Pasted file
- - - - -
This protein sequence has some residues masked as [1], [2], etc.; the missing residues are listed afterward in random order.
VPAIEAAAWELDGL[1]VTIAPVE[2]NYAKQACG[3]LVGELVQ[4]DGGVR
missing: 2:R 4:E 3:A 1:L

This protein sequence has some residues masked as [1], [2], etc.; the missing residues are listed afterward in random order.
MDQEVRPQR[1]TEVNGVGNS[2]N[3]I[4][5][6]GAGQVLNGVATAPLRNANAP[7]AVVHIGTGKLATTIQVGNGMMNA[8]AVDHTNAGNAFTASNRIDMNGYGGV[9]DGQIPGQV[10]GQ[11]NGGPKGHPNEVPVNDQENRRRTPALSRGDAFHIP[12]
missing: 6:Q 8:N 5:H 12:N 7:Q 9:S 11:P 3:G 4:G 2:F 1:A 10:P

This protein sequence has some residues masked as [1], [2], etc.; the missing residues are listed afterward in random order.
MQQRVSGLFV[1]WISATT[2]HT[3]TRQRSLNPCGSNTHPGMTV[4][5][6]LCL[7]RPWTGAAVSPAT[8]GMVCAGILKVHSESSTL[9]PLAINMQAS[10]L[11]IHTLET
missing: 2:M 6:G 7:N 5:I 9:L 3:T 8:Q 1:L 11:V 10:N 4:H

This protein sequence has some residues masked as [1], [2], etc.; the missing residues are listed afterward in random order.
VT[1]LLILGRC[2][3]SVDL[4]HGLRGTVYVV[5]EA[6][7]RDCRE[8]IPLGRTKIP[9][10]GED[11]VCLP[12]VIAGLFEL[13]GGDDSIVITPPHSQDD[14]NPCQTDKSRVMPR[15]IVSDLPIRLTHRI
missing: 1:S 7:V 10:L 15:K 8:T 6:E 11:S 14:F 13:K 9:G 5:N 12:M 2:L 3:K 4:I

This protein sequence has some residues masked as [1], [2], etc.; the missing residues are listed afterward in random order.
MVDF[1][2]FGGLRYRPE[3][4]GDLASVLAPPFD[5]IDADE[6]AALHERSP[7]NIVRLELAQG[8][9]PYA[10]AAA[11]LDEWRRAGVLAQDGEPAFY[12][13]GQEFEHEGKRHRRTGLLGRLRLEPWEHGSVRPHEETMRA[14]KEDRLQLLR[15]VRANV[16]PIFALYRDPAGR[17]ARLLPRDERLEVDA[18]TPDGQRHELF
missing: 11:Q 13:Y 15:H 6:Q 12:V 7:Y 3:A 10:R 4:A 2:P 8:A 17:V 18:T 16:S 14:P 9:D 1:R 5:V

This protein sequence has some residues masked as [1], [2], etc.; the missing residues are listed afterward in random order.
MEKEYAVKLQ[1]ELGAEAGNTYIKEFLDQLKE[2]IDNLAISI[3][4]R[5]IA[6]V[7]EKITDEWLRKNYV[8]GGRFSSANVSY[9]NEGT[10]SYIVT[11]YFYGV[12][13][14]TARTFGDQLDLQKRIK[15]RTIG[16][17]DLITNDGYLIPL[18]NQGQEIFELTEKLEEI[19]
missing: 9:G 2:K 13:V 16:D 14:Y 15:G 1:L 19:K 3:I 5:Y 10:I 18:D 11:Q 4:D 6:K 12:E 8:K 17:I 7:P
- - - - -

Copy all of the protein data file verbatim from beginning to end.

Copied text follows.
This protein sequence has some residues masked as [1], [2], etc.; the missing residues are listed afterward in random order.
VPAIEAAAWELDGL[1]VTIAPVE[2]NYAKQACG[3]LVGELVQ[4]DGGVR
missing: 2:R 4:E 3:A 1:L

This protein sequence has some residues masked as [1], [2], etc.; the missing residues are listed afterward in random order.
MDQEVRPQR[1]TEVNGVGNS[2]N[3]I[4][5][6]GAGQVLNGVATAPLRNANAP[7]AVVHIGTGKLATTIQVGNGMMNA[8]AVDHTNAGNAFTASNRIDMNGYGGV[9]DGQIPGQV[10]GQ[11]NGGPKGHPNEVPVNDQENRRRTPALSRGDAFHIP[12]
missing: 6:Q 8:N 5:H 12:N 7:Q 9:S 11:P 3:G 4:G 2:F 1:A 10:P

This protein sequence has some residues masked as [1], [2], etc.; the missing residues are listed afterward in random order.
MQQRVSGLFV[1]WISATT[2]HT[3]TRQRSLNPCGSNTHPGMTV[4][5][6]LCL[7]RPWTGAAVSPAT[8]GMVCAGILKVHSESSTL[9]PLAINMQAS[10]L[11]IHTLET
missing: 2:M 6:G 7:N 5:I 9:L 3:T 8:Q 1:L 11:V 10:N 4:H

This protein sequence has some residues masked as [1], [2], etc.; the missing residues are listed afterward in random order.
VT[1]LLILGRC[2][3]SVDL[4]HGLRGTVYVV[5]EA[6][7]RDCRE[8]IPLGRTKIP[9][10]GED[11]VCLP[12]VIAGLFEL[13]GGDDSIVITPPHSQDD[14]NPCQTDKSRVMPR[15]IVSDLPIRLTHRI
missing: 1:S 7:V 10:L 15:K 8:T 6:E 11:S 14:F 13:K 9:G 5:N 12:M 2:L 3:K 4:I

This protein sequence has some residues masked as [1], [2], etc.; the missing residues are listed afterward in random order.
MVDF[1][2]FGGLRYRPE[3][4]GDLASVLAPPFD[5]IDADE[6]AALHERSP[7]NIVRLELAQG[8][9]PYA[10]AAA[11]LDEWRRAGVLAQDGEPAFY[12][13]GQEFEHEGKRHRRTGLLGRLRLEPWEHGSVRPHEETMRA[14]KEDRLQLLR[15]VRANV[16]PIFALYRDPAGR[17]ARLLPRDERLEVDA[18]TPDGQRHELF
missing: 11:Q 13:Y 15:H 6:Q 12:V 7:Y 3:A 10:R 4:A 2:P 8:A 17:V 18:T 16:S 14:P 9:D 1:R 5:V

This protein sequence has some residues masked as [1], [2], etc.; the missing residues are listed afterward in random order.
MEKEYAVKLQ[1]ELGAEAGNTYIKEFLDQLKE[2]IDNLAISI[3][4]R[5]IA[6]V[7]EKITDEWLRKNYV[8]GGRFSSANVSY[9]NEGT[10]SYIVT[11]YFYGV[12][13][14]TARTFGDQLDLQKRIK[15]RTIG[16][17]DLITNDGYLIPL[18]NQGQEIFELTEKLEEI[19]
missing: 9:G 2:K 13:V 16:D 14:Y 15:G 1:L 19:K 3:I 5:Y 10:I 18:D 11:Q 4:D 6:K 12:E 8:K 17:I 7:P